OAKLAND, Calif. (CN) – It doesn’t take long for anyone who has ever played a free online video game to realize that those games do cost money – sometimes a lot. This is why video game companies eventually came up with the idea to call them “free to play,” denoting that there will at some point come a time when the user is compelled to pull out their credit card.
On March 4, 2018, a kid from California joined the ranks of the disabused when he downloaded “Fortnite,” an online game where 100 players at a time fight each other to the death in an ever-shrinking island arena. Players can mine resources and build structures to bolster their chances of survival, but the real allure of the game seems to be the in-game items you can buy: the costumes (skins) to make your character look like John Wick, dances (emotes) you can use to taunt opponents, and the truly bizarre weapons and harvesting tools – like a knockwurst-shaped pickaxe.
Using gift cards his family had given him for his birthday, Johnny Doe bought a bunch of items using Fornite’s virtual currency called “V-bucks.” Because they’re so hard to earn in the game, players can buy V-bucks with real money; for instance, 100 V-bucks equals $1.00, or if you’re looking for a deal, $99 will get you 13,500 pieces of the virtual dough.
Johnny used V-bucks to buy some nonrefundable items. According to his lawsuit, he wanted to reverse those purchases after discovering how much they cost but couldn’t because they were nonrefundable.
His guardian filed a class action on his behalf against Fortnite developer Epic Games in 2019, saying the company, which made $2.4 billion in profit in 2018, violates California law by exploiting children’s ignorance about the relationship of in-game currency to actual money.
“This lack of understanding is especially apparent given many young players’ willingness to spend hundreds or even thousands of dollars on V-bucks. If a player was confronted with the amount of money he or she would need to spend at the time of purchase, as opposed to when the player has purchased the game and is invested in playing, most players would think that hundreds of dollars, let alone thousands of dollars, is an exorbitant price to pay to play a video game,” Doe’s complaint says.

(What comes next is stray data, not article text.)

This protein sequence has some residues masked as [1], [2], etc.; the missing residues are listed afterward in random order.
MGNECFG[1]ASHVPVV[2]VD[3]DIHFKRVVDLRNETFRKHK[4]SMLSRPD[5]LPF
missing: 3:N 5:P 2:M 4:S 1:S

The lawsuit also says Epic has no option for a parental veto, makes in-game purchases disturbingly easy. The company also doesn’t provide a purchase history so players can track their spending.
“After installation, Epic does not provide mechanisms for any parental control including requiring authorization of any in-App purchases. Epic purposefully makes in-app purchases easy one-click requests,” Doe’s complaint says. “Even when the minors change their mind in a matter of minutes, minors are not able to refund the purchase and disaffirm the contract.”
In a ruling late last week, U.S. District Judge Yvonne Gonzalez Rogers axed most of Johnny’s claims, finding that V-bucks are not actual goods and services under California’s Consumer Legal Remedies Act and that Johnny’s complaint is woefully lacking in detail.